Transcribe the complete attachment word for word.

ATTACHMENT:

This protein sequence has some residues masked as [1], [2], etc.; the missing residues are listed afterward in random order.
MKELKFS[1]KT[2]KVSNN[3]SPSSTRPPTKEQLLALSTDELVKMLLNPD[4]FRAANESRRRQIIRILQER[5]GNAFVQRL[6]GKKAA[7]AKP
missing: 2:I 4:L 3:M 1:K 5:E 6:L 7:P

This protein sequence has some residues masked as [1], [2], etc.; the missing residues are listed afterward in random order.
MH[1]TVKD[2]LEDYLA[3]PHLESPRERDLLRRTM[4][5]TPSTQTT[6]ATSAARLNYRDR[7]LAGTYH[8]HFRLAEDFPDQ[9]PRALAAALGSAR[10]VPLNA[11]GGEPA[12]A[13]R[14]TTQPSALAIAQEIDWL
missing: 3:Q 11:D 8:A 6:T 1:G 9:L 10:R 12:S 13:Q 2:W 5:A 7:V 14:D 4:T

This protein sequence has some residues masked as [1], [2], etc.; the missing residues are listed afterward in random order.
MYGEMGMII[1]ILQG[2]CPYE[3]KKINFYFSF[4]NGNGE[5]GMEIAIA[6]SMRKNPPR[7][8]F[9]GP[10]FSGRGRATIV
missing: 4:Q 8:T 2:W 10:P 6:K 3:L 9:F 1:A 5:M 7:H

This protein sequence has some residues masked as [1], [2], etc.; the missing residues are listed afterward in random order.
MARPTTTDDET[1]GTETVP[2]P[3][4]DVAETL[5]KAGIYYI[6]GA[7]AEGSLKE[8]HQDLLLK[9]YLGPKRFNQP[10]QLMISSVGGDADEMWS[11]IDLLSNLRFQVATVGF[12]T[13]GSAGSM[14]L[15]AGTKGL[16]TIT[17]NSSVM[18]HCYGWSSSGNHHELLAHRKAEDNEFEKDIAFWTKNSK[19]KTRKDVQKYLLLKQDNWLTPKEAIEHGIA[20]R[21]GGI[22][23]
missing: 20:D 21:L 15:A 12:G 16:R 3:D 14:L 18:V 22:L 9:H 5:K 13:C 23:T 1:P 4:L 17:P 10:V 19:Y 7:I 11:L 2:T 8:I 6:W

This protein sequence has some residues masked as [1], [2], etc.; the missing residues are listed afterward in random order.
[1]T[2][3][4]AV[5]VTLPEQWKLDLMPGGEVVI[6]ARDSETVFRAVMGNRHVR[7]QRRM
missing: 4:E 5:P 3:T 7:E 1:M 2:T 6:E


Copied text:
This protein sequence has some residues masked as [1], [2], etc.; the missing residues are listed afterward in random order.
MKELKFS[1]KT[2]KVSNN[3]SPSSTRPPTKEQLLALSTDELVKMLLNPD[4]FRAANESRRRQIIRILQER[5]GNAFVQRL[6]GKKAA[7]AKP
missing: 2:I 4:L 3:M 1:K 5:E 6:L 7:P

This protein sequence has some residues masked as [1], [2], etc.; the missing residues are listed afterward in random order.
MH[1]TVKD[2]LEDYLA[3]PHLESPRERDLLRRTM[4][5]TPSTQTT[6]ATSAARLNYRDR[7]LAGTYH[8]HFRLAEDFPDQ[9]PRALAAALGSAR[10]VPLNA[11]GGEPA[12]A[13]R[14]TTQPSALAIAQEIDWL
missing: 3:Q 11:D 8:A 6:T 1:G 9:L 10:R 12:S 13:Q 2:W 5:A 7:V 14:D 4:T

This protein sequence has some residues masked as [1], [2], etc.; the missing residues are listed afterward in random order.
MYGEMGMII[1]ILQG[2]CPYE[3]KKINFYFSF[4]NGNGE[5]GMEIAIA[6]SMRKNPPR[7][8]F[9]GP[10]FSGRGRATIV
missing: 4:Q 8:T 2:W 10:P 6:K 3:L 9:F 1:A 5:M 7:H

This protein sequence has some residues masked as [1], [2], etc.; the missing residues are listed afterward in random order.
MARPTTTDDET[1]GTETVP[2]P[3][4]DVAETL[5]KAGIYYI[6]GA[7]AEGSLKE[8]HQDLLLK[9]YLGPKRFNQP[10]QLMISSVGGDADEMWS[11]IDLLSNLRFQVATVGF[12]T[13]GSAGSM[14]L[15]AGTKGL[16]TIT[17]NSSVM[18]HCYGWSSSGNHHELLAHRKAEDNEFEKDIAFWTKNSK[19]KTRKDVQKYLLLKQDNWLTPKEAIEHGIA[20]R[21]GGI[22][23]
missing: 20:D 21:L 15:A 12:G 16:R 3:D 14:L 18:V 22:L 9:H 5:K 13:C 23:T 1:P 4:L 17:P 10:V 19:Y 7:I 11:L 2:T 8:I 6:W

This protein sequence has some residues masked as [1], [2], etc.; the missing residues are listed afterward in random order.
[1]T[2][3][4]AV[5]VTLPEQWKLDLMPGGEVVI[6]ARDSETVFRAVMGNRHVR[7]QRRM
missing: 4:E 5:P 3:T 7:E 1:M 2:T 6:E